Dr. Raman Das is an independent research fellow at the University of Manchester (United Kingdom). Using the chick embryo as a model organism, Dr. Das studies how cells develop into neurons and create the vertebrate central nervous system. In their recent publication, Dr. Das and his postdoctoral research associate, Dr. Gabriela Toro, used wide field live cell imaging and Airyscan superresolution live cell imaging to further elucidate the mechanics of how these cells migrate.
We interviewed Dr. Das to learn more about his and Dr. Toro’s recent work.
What are your research goals?
The overarching aim of my research group is to investigate the cell behaviour underlying neuronal differentiation in the context of vertebrate embryonic development. This is a fundamentally important process that generates the diverse array of neuronal subtypes which are ultimately required for the formation of functional neural circuitry.
Cells differentiating into neurons in the developing chick spinal cord. Cell membranes labelled with GFP-GPI (green). 50um z-stacks were acquired every 10 minutes over 17 hours with Airyscan.
Although the molecular cascades that drive neuronal differentiation and specification of distinct neuronal sub-types are well understood, we still know very little about how these molecular cascades are translated into the fascinating cell behaviour that drives this critically important process.
To address this, we have developed a unique assay to image cell behaviour during neurogenesis in the context of developing tissues over long periods of time, thus enabling studies at the interface of cell and developmental biology.
What did you discover in your recent publication?
This publication builds on our previous discovery of the regulated process of apical abscission in which newborn neurons in the developing spinal cord cut off their roots as they migrate to their new residence.
This results in loss of their primary cilium, which is needed to process extracellular signals.
In this paper, we have discovered that these newborn neurons rapidly re-assemble a new primary cilium, through a process we call primary cilium remodeling.
A differentiating neuron delaminating from the spinal cord neuroepithelium. This cell sheds its primary cilium (Arl13b-TagRFP, red) but retains a short Arl13b+ particle which will act as the base for reassembly of a new primary cilium. Images are 50um z-stacks acquired every 10 minutes for 3 hours and 10 minutes using wide field microscopy and deconvolved with ZEISS ZEN software.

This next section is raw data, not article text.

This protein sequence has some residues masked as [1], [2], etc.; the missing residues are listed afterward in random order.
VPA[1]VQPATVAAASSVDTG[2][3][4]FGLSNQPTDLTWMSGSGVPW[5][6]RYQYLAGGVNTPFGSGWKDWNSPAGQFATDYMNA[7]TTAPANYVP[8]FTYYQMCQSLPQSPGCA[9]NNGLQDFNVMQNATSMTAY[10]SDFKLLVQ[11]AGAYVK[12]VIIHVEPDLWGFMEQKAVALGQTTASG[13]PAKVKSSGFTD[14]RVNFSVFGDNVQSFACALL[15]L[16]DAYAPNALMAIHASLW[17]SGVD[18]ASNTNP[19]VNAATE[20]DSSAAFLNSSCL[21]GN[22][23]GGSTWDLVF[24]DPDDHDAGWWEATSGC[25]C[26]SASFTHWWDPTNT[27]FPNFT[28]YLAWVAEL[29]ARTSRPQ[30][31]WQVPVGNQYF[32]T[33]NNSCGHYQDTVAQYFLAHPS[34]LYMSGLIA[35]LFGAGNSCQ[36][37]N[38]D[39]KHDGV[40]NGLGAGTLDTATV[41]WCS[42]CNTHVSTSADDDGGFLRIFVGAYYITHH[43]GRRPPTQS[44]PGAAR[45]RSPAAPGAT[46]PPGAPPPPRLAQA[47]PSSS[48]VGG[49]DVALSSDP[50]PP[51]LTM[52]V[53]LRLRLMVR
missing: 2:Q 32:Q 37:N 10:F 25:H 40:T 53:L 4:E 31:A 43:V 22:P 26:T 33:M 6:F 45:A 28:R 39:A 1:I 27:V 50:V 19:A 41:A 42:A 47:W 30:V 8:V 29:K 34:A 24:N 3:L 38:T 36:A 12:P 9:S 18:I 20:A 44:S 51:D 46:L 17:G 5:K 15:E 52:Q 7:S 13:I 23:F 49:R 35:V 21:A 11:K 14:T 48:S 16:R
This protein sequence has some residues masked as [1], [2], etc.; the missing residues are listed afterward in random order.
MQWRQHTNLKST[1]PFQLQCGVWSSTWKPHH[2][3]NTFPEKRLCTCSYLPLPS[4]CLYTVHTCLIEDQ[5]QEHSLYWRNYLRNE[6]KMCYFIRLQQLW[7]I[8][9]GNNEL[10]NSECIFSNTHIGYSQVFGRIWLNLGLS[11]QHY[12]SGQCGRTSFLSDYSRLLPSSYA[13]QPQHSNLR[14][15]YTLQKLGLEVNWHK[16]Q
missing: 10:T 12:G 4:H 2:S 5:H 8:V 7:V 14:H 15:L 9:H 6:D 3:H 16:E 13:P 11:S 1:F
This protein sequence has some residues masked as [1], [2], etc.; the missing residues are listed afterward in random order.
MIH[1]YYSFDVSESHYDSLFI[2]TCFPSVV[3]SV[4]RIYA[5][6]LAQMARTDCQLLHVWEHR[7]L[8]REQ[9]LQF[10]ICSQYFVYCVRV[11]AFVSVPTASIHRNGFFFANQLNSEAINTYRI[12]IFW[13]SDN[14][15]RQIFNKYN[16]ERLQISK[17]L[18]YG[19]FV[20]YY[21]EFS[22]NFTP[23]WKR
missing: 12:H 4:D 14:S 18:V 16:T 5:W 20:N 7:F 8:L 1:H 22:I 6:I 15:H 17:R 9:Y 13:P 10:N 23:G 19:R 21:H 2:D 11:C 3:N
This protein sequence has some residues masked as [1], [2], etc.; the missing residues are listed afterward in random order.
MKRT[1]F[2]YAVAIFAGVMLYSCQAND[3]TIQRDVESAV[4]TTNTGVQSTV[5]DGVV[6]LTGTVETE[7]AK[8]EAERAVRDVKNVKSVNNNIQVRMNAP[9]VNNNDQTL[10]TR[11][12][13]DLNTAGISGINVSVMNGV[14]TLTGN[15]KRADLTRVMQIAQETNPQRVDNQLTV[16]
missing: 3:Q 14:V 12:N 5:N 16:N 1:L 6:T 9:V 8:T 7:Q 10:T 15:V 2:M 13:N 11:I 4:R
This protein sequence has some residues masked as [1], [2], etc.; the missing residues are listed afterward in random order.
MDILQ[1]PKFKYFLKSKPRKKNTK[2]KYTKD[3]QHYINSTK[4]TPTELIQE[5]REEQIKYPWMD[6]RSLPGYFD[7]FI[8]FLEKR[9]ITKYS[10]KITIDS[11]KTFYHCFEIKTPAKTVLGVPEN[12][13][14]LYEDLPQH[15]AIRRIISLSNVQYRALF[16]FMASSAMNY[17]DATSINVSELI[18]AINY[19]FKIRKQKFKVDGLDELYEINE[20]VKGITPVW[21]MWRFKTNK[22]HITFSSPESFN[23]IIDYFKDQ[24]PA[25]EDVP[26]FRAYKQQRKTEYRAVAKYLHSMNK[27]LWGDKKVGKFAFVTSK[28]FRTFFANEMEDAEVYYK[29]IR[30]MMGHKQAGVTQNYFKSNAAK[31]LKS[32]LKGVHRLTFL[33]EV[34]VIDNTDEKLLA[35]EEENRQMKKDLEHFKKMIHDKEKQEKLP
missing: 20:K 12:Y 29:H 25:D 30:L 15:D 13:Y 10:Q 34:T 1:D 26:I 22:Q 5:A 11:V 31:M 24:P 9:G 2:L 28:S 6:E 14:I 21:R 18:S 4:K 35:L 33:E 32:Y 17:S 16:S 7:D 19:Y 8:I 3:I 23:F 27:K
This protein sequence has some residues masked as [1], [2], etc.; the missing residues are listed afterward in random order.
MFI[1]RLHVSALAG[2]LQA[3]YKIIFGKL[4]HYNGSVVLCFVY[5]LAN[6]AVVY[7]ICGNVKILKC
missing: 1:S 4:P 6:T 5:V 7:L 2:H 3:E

Our exciting findings have revealed that the plasticity of the primary cilium can be exploited by newborn neurons to drastically modify how they respond to signaling cues from the extracellular environment. This facilitates the vast morphological changes characteristic of axon extension and is therefore essential for normal neuronal differentiation.
How did live cell imaging support your research?
Traditionally, live cell imaging has been technically challenging as long-term imaging of embryonic tissues has been limited by tissue viability and the phototoxic effects of live imaging using fluorescent markers. We overcome these issues by using a novel embryonic slice culture assay in combination with high-end widefield deconvolution imaging, which facilitates live imaging of cell behaviour over several days. The use of widefield imaging is particularly crucial here as it minimises phototoxic effects and, in combination with the highly sensitive sCMOS cameras we use, facilitates imaging of small and dim objects using very short exposure times.
This live-tissue imaging approach has enabled us to image how cells undergoing apical abscission inherit a small portion of the original primary cilium, which then acts as the base for the reassembly of a remodelled primary cilium that is molecularly distinct from the original primary cilium. Using chromophore-assisted light inactivation (CALI), we were then able to disrupt primary cilium remodelling, which resulted in cells being unable to extend a nascent axon. Furthermore, disrupting the remodelled primary cilium in cells that were already extending axons resulted in a dramatic collapse of the extending axon, indicating that primary cilium remodelling is essential for initiation and maintenance of axon extension.
A differentiating neuron undergoing axon extension. The cell membrane is labelled with mKate2-GPI (red) and primary cilium with Arl13b-TagRFP (red). IFT88-mNeonGreen was used to visualize intraflagellar trafficking in the neuronal primary cilium. Images are 50um z-stacks acquired every 10 seconds for 2 minutes using wide field microscopy and deconvolved with ZEISS ZEN software.
Finally, we used our live imaging approach in combination with fixed-tissue imaging to demonstrate that primary cilium remodeling results in a switch from canonical to non-canonical Shh signal transduction, which directs the process of axon extension.
Read the full article “Primary cilium remodeling mediates a cell signaling switch in differentiating neurons” Link